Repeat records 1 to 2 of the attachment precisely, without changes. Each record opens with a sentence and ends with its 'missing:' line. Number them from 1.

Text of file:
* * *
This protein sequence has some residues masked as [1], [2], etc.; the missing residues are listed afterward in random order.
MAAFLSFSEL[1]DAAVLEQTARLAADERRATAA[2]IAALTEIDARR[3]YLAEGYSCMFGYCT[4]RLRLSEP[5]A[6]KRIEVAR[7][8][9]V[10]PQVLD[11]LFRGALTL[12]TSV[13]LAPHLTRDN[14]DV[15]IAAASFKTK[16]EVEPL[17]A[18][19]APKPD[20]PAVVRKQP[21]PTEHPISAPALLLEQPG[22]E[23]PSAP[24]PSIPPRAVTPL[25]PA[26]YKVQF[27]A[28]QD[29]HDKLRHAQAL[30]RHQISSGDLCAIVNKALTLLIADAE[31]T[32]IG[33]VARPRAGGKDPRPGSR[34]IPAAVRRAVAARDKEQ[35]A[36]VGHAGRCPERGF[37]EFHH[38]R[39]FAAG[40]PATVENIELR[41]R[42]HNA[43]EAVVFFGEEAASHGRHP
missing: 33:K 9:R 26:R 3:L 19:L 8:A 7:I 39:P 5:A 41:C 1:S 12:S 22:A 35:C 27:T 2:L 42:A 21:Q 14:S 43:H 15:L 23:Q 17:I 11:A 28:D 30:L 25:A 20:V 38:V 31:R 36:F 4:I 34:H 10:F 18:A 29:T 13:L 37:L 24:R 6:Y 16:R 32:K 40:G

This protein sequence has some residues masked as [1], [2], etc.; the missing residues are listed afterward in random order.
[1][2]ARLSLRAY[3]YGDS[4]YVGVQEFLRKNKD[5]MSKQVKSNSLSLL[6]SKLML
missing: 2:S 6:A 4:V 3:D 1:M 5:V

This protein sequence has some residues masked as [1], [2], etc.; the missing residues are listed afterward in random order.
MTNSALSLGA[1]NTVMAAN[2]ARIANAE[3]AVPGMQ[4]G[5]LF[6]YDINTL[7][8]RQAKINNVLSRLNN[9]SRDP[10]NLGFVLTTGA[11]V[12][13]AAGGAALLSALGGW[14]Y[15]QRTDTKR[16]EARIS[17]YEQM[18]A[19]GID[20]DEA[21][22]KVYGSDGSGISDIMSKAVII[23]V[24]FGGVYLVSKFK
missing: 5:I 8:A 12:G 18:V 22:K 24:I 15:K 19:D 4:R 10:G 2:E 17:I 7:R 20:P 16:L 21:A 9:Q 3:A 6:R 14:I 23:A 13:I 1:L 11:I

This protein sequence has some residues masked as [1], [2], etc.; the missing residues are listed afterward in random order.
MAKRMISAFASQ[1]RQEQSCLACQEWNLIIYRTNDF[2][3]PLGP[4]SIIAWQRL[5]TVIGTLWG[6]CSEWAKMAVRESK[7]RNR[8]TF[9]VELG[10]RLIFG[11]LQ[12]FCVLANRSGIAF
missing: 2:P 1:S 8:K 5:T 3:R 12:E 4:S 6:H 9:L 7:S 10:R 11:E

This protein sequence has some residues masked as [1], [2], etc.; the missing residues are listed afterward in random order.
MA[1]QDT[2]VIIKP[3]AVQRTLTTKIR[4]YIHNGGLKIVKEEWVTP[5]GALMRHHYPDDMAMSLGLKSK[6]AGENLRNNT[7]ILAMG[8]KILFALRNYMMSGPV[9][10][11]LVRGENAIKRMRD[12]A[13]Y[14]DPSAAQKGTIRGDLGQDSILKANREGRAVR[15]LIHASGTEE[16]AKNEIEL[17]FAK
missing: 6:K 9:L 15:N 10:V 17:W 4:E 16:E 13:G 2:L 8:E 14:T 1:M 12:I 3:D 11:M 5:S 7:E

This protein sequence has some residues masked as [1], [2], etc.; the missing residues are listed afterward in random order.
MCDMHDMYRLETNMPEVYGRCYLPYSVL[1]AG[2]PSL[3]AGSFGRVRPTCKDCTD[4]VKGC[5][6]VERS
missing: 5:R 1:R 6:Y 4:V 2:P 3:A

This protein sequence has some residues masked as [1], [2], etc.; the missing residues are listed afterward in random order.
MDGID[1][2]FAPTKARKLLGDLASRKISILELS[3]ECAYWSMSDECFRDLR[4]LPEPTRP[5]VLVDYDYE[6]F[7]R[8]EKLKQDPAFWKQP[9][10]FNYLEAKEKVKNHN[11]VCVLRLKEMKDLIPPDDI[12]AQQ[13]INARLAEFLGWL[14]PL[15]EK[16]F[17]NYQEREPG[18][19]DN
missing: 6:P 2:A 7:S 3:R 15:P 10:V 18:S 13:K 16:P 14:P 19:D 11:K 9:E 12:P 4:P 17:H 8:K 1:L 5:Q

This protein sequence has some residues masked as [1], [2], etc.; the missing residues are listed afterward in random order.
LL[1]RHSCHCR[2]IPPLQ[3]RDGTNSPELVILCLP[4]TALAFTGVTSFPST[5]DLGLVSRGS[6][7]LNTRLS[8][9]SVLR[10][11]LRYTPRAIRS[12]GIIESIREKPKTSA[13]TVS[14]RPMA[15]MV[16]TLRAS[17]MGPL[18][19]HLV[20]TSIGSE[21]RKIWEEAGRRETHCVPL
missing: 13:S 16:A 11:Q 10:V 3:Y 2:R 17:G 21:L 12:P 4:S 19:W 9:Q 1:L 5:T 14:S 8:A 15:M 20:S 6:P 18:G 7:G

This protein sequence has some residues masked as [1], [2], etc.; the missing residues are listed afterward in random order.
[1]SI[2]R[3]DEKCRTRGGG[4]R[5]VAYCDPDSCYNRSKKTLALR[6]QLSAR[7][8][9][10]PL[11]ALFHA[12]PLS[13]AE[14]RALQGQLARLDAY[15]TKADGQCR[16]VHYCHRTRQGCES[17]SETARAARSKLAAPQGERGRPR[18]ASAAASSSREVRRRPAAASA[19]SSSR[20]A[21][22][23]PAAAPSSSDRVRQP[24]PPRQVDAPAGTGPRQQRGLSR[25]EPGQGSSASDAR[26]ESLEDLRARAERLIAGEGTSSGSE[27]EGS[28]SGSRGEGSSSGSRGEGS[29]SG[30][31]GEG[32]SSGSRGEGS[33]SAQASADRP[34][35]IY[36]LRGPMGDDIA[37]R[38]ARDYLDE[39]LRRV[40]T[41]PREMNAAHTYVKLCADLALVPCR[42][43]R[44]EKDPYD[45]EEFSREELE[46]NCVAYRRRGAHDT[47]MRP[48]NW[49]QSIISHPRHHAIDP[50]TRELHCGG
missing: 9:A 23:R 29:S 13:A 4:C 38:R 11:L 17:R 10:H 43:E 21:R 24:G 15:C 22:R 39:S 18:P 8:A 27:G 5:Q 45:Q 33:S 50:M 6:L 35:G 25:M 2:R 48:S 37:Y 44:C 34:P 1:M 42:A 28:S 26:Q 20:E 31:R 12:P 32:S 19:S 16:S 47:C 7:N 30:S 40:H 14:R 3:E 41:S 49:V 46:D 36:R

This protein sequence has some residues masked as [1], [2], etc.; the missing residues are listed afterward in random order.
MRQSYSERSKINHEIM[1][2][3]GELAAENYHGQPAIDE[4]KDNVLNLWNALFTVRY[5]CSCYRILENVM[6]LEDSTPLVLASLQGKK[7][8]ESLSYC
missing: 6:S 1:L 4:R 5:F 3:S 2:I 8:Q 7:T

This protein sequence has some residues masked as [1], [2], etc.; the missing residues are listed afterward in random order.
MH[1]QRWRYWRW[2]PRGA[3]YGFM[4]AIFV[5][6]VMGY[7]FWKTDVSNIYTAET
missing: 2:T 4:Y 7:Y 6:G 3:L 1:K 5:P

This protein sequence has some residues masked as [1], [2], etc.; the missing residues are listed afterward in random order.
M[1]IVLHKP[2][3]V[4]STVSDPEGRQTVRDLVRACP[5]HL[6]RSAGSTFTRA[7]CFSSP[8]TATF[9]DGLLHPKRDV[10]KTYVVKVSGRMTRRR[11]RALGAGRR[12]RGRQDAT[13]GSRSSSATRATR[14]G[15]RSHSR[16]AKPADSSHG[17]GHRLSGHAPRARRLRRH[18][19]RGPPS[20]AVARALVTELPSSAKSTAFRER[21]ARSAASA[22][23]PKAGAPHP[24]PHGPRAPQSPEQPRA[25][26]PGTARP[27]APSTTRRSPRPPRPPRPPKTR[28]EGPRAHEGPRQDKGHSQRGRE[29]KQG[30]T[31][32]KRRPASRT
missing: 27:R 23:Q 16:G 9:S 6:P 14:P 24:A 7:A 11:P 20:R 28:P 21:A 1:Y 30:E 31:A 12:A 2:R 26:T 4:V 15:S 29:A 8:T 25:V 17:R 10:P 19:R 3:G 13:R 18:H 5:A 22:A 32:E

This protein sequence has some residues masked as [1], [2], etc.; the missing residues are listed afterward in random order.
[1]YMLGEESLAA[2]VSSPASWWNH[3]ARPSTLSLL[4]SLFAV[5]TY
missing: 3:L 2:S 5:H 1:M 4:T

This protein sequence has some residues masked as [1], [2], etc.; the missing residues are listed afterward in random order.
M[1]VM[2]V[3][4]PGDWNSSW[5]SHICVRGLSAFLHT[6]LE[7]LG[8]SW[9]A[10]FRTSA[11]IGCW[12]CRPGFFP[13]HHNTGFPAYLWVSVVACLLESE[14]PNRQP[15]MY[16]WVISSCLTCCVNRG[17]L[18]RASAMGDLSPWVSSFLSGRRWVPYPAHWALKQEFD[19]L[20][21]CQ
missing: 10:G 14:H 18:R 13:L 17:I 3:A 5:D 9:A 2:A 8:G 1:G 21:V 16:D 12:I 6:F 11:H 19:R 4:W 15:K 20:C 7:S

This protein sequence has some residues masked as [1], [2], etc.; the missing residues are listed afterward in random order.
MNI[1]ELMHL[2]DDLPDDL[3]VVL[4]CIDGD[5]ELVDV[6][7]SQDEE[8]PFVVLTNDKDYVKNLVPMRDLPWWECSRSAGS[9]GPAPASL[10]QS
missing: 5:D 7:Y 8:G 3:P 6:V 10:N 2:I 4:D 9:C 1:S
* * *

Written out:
This protein sequence has some residues masked as [1], [2], etc.; the missing residues are listed afterward in random order.
MAAFLSFSEL[1]DAAVLEQTARLAADERRATAA[2]IAALTEIDARR[3]YLAEGYSCMFGYCT[4]RLRLSEP[5]A[6]KRIEVAR[7][8][9]V[10]PQVLD[11]LFRGALTL[12]TSV[13]LAPHLTRDN[14]DV[15]IAAASFKTK[16]EVEPL[17]A[18][19]APKPD[20]PAVVRKQP[21]PTEHPISAPALLLEQPG[22]E[23]PSAP[24]PSIPPRAVTPL[25]PA[26]YKVQF[27]A[28]QD[29]HDKLRHAQAL[30]RHQISSGDLCAIVNKALTLLIADAE[31]T[32]IG[33]VARPRAGGKDPRPGSR[34]IPAAVRRAVAARDKEQ[35]A[36]VGHAGRCPERGF[37]EFHH[38]R[39]FAAG[40]PATVENIELR[41]R[42]HNA[43]EAVVFFGEEAASHGRHP
missing: 33:K 9:R 26:R 3:L 19:L 8:A 7:I 39:P 5:A 41:C 1:S 12:S 22:A 35:C 27:T 2:L 42:A 21:Q 14:S 43:H 15:L 23:Q 17:I 11:A 28:D 30:L 25:A 20:V 38:V 31:R 36:F 4:I 34:H 10:F 18:A 29:T 13:L 37:L 24:R 6:Y 16:R 32:K 40:G

This protein sequence has some residues masked as [1], [2], etc.; the missing residues are listed afterward in random order.
[1][2]ARLSLRAY[3]YGDS[4]YVGVQEFLRKNKD[5]MSKQVKSNSLSLL[6]SKLML
missing: 2:S 6:A 4:V 3:D 1:M 5:V